In five weeks, the Ravens have a decision to make as to what they should do with the 16th pick in the draft. The consensus around town and in the mock draftverse is that they should select a wide receiver, presumably Calvin Ridley (I would prefer D.J. Moore). This would continue the revamping of the offense which would then fall in line with what the front office has been saying all offseason.
Since the season ended, the talk has been offense, offense, offense – and rightfully so. But let’s take a step back for a second and look at the draft in a different way. One that may not be popular among Ravens fans, but is realistic.
Say Ozzie and company don’t value Ridley or Moore at 16th. With the recent signings of Michael Crabtree and John Brown, Oz feels they can use that pick on another area of need and get better value and then get a similiar receiver in the second or third round. Michael Gallup, Anthony Miller?
And let’s say after the impressive job Greg Roman and Joe D’Alessandris did with the offensive line last year, the front office has faith in them to develop a later-round lineman or work with what they have to replace Ryan Jensen.
Just to cover all the bases here, there is no tight end worthy of the 16th pick.
If the Ravens decide to stay at 16 (I am a strong advocate of trading down) there is a good chance they could go the defensive route (cue a collective groan from all reading). That is not necessarily a bad thing. Even though the Ravens invested a ton on defense last season, there are still holes on that unit. New DC Wink Martindale has vowed to be more aggressive and if the Ravens get one of these guys, it could take the defense to a whole new level.
Leighton Vander Esch, ILB (WILL), Boise State: This pick will likely excite nobody, and many will hate it. But hear me on out on this one. The Ravens have no one to play next to C.J. Mosley, and with this pick they get the new prototypical linebacker. Vander Esch was the Mountain West Defensive Player of the year and is a sideline-to-sideline, three-down, coverage linebacker who will complement Mosley perfectly. He had 10 games of seven plus tackles last year and has above average coverage skills.
LVE also finished top five in the vertical and broad jump at the combine as well as the three cone, 20- and 60-yard shuffles. Asking why you should care about that? For LB that is huge, and shows he can adjust well to the play and has the ability to change direction quickly to get to the ball carrier. With an impressive athletic background in which he was a state high school champ in football and basketball, his athleticism and high football I.Q. will allow him to start day one. And yes, he was a one-year starter and before we get to the whole Kamalei Correa comparison, LVE had more tackles in one year then Correa had in his whole career at Boise St.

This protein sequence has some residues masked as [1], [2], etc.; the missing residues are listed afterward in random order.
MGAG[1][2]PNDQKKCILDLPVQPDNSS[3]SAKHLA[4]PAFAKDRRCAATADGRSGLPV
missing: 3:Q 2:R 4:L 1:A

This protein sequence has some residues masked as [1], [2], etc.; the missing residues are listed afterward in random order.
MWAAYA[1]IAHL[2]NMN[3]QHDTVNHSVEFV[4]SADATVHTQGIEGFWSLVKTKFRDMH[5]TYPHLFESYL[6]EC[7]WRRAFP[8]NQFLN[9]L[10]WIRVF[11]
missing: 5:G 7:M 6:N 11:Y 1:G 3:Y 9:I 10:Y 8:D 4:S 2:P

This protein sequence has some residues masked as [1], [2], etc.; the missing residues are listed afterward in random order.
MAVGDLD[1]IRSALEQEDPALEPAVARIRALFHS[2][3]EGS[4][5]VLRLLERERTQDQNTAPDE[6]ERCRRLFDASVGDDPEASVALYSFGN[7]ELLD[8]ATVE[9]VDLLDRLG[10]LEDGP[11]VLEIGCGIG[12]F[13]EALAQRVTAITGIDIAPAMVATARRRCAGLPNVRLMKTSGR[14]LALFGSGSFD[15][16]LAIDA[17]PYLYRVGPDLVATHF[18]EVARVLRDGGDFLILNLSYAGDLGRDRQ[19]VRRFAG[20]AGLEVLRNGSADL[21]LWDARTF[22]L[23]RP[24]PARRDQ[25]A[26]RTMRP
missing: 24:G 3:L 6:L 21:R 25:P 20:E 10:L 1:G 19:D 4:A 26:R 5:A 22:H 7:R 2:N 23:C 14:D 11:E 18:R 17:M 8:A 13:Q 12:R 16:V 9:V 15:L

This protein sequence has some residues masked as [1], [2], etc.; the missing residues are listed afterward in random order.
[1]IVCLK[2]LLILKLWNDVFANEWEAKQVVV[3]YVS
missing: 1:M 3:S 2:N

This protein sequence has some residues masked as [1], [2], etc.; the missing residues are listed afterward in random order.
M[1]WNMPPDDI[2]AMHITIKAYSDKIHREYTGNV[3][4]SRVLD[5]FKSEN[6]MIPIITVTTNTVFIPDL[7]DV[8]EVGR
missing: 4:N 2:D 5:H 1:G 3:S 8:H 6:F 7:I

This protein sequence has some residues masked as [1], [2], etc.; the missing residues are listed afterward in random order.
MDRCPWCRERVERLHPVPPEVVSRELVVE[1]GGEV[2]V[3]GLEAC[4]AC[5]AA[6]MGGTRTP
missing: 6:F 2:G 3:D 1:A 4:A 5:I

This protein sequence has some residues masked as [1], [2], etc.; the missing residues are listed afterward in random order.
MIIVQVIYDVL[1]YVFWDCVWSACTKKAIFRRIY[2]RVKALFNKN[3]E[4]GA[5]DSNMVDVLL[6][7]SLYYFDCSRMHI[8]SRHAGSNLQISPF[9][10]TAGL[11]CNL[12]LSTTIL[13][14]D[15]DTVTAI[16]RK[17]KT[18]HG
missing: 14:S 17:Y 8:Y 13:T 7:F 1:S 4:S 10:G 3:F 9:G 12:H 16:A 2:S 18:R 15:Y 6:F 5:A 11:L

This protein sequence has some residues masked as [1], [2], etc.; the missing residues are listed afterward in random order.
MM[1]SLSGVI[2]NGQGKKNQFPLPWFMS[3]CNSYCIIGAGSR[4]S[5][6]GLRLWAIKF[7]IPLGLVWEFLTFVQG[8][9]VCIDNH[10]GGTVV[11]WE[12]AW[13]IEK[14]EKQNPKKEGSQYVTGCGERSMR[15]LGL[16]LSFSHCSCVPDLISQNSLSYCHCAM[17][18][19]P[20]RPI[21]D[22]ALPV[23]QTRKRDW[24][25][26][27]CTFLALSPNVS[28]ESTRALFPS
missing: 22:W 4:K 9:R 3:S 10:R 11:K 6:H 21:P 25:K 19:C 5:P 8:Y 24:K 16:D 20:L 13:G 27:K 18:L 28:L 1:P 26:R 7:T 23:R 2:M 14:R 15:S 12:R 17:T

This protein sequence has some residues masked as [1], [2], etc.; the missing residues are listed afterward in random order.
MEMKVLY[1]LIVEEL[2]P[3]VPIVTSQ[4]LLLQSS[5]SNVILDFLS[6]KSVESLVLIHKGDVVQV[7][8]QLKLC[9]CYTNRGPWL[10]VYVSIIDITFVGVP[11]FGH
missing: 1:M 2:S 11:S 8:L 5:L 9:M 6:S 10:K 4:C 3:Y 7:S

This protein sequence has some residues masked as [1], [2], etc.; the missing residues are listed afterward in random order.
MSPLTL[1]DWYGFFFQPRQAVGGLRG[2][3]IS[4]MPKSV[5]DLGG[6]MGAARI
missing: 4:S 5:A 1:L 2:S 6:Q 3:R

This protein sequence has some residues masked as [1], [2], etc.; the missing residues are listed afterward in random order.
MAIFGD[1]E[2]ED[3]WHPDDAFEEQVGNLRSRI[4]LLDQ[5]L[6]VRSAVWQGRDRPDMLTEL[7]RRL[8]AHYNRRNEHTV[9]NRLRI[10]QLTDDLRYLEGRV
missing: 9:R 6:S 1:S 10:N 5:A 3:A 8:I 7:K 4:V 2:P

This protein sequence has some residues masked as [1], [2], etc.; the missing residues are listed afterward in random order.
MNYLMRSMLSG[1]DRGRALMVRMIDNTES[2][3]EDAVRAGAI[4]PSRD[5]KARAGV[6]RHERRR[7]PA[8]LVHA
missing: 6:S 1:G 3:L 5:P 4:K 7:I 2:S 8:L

Derwin James, S, FSU: Of all the players on this list, James may be the only one not there at 16, but if he is, the Ravens should run to turn the card in. Yes, the Ravens currently have Eric Weddle and Tony Jefferson, but with James, think Kam Chancellor. James is a freakish athlete, who can play up against the run, cover a tight end or slot receiver, and be sent on a blitz. He is not the rangy centerfielder the Ravens need, but James can be a dominant safety for years in the NFL.
Martindale says he will be aggressive and James is the kind of safety the Ravens need to play that style again. Imagine for a second, James and Jefferson on the field with Suggs, Judon, Mosley, and Weddle. Who’s blitzing, who’s dropping into coverage? That is a scary thought for opposing QBs.
Jaire Alexander, CB, Louisville: His name is here with the assumption that both Denzel Ward and Josh Jackson are gone. This pick may be more luxury than anything else, but given Jimmy Smith’s injury history, how much can he really be trusted for the future? This pick allows the Ravens to team Marlon Humphrey up with another young, aggressive corner for the future. The drafting of Alexander would provide an upgrade over Brandon Carr if there is an injury to a starter and would also let the team move on from Carr after the 2018 season. Alexander can play not only on the outside, but he can move into the slot due to his athleticism.
Though he missed time last year due to injury, in the 305 snaps he played, Alexander allowed just five receptions for 19 yards. Teaming him up with Humphrey could lead the Ravens to having their own version of a “No Fly Zone.”
Marcus Davenport, DE/OLB, UTSA: Terrell Suggs will be 36 this season, Za’Darius Smith is in the last year of his contract, Tyus Bowser and Tim Williams did nothing last year to get fans excited. So with the 16th pick, the Ravens take a raw but elite talent in Davenport. The 6’7” edge rusher could be mainly a one trick pony this year as a third-down blitzer, but his upside maybe too high to pass up.
Davenport has the speed to blow past tackles, as evidenced by his 21 sacks, 21 QB hits, and 78 hurries the past three years. For 2018 Davenport could mainly line up over RT as opposed to LT while he refines his moves instead of relying solely on just natural talent. I cannot say enough how raw he is, but he is coachable and has improved every year in college. Davenport is capable of setting the edge in the run game as well. Teaming Davenport up with Matt Judon is yet another way of looking ahead to the future.
You can never have too many quality pass rushers in this day and age of the pass first NFL.
*All stats provided by the Pro Football Focus 2018 Draft Guide*